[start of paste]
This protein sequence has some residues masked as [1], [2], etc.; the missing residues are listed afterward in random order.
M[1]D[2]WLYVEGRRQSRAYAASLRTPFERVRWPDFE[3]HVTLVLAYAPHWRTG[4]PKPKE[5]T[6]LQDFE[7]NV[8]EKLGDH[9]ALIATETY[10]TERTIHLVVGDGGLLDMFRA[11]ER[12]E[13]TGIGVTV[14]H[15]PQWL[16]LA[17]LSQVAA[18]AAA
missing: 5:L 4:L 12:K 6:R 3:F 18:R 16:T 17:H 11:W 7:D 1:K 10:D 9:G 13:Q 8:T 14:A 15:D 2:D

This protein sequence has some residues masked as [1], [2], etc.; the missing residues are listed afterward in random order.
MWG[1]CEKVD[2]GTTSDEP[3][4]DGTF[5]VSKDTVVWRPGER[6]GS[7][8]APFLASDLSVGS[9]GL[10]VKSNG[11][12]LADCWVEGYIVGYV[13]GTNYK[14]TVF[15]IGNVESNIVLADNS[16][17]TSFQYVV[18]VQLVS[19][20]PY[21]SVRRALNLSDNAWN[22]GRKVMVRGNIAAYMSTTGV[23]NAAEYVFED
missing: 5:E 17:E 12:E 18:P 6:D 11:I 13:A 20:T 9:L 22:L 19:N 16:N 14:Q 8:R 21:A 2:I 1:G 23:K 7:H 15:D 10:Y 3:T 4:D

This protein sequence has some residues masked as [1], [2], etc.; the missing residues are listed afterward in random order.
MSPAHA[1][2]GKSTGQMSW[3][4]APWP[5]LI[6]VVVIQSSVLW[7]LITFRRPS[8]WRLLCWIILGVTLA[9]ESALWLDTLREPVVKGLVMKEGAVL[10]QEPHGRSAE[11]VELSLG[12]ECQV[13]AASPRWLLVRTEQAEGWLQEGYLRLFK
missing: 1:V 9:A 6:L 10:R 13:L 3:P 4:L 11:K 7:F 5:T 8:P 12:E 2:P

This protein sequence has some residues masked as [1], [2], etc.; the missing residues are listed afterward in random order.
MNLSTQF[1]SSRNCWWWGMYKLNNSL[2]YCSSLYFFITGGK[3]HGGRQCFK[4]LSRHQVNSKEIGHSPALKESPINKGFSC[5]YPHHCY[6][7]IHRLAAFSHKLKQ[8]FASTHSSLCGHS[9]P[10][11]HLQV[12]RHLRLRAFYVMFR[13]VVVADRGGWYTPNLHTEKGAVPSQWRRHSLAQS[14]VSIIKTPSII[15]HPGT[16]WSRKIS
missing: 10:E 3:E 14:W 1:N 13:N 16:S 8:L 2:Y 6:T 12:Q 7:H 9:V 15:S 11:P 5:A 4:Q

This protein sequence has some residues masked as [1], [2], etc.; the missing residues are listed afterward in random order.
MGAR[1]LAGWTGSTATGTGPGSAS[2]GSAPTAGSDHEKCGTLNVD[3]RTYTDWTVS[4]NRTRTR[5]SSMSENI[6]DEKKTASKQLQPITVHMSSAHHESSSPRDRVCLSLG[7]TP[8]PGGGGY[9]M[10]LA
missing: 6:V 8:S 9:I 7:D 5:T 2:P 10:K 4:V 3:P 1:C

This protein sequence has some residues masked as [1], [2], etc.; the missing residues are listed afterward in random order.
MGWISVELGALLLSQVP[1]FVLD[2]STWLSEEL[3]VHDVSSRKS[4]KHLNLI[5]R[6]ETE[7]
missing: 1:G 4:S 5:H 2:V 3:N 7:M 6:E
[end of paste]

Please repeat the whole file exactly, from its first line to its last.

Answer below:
This protein sequence has some residues masked as [1], [2], etc.; the missing residues are listed afterward in random order.
M[1]D[2]WLYVEGRRQSRAYAASLRTPFERVRWPDFE[3]HVTLVLAYAPHWRTG[4]PKPKE[5]T[6]LQDFE[7]NV[8]EKLGDH[9]ALIATETY[10]TERTIHLVVGDGGLLDMFRA[11]ER[12]E[13]TGIGVTV[14]H[15]PQWL[16]LA[17]LSQVAA[18]AAA
missing: 5:L 4:L 12:K 6:R 3:F 18:R 16:T 17:H 11:W 7:D 1:K 10:D 9:G 13:Q 8:T 14:A 15:D 2:D

This protein sequence has some residues masked as [1], [2], etc.; the missing residues are listed afterward in random order.
MWG[1]CEKVD[2]GTTSDEP[3][4]DGTF[5]VSKDTVVWRPGER[6]GS[7][8]APFLASDLSVGS[9]GL[10]VKSNG[11][12]LADCWVEGYIVGYV[13]GTNYK[14]TVF[15]IGNVESNIVLADNS[16][17]TSFQYVV[18]VQLVS[19][20]PY[21]SVRRALNLSDNAWN[22]GRKVMVRGNIAAYMSTTGV[23]NAAEYVFED
missing: 5:E 17:E 12:E 18:P 6:D 11:I 13:A 20:T 9:L 22:L 19:N 16:N 14:Q 8:R 21:A 2:I 1:G 23:K 7:H 15:D 10:Y 3:T 4:D

This protein sequence has some residues masked as [1], [2], etc.; the missing residues are listed afterward in random order.
MSPAHA[1][2]GKSTGQMSW[3][4]APWP[5]LI[6]VVVIQSSVLW[7]LITFRRPS[8]WRLLCWIILGVTLA[9]ESALWLDTLREPVVKGLVMKEGAVL[10]QEPHGRSAE[11]VELSLG[12]ECQV[13]AASPRWLLVRTEQAEGWLQEGYLRLFK
missing: 1:V 9:A 6:L 10:R 13:L 3:P 4:L 11:K 7:F 5:T 8:P 12:E 2:P

This protein sequence has some residues masked as [1], [2], etc.; the missing residues are listed afterward in random order.
MNLSTQF[1]SSRNCWWWGMYKLNNSL[2]YCSSLYFFITGGK[3]HGGRQCFK[4]LSRHQVNSKEIGHSPALKESPINKGFSC[5]YPHHCY[6][7]IHRLAAFSHKLKQ[8]FASTHSSLCGHS[9]P[10][11]HLQV[12]RHLRLRAFYVMFR[13]VVVADRGGWYTPNLHTEKGAVPSQWRRHSLAQS[14]VSIIKTPSII[15]HPGT[16]WSRKIS
missing: 10:E 3:E 14:W 1:N 13:N 16:S 8:L 2:Y 6:T 12:Q 7:H 9:V 15:S 11:P 5:A 4:Q

This protein sequence has some residues masked as [1], [2], etc.; the missing residues are listed afterward in random order.
MGAR[1]LAGWTGSTATGTGPGSAS[2]GSAPTAGSDHEKCGTLNVD[3]RTYTDWTVS[4]NRTRTR[5]SSMSENI[6]DEKKTASKQLQPITVHMSSAHHESSSPRDRVCLSLG[7]TP[8]PGGGGY[9]M[10]LA
missing: 6:V 8:S 9:I 7:D 5:T 2:P 10:K 4:V 3:P 1:C

This protein sequence has some residues masked as [1], [2], etc.; the missing residues are listed afterward in random order.
MGWISVELGALLLSQVP[1]FVLD[2]STWLSEEL[3]VHDVSSRKS[4]KHLNLI[5]R[6]ETE[7]
missing: 1:G 4:S 5:H 2:V 3:N 7:M 6:E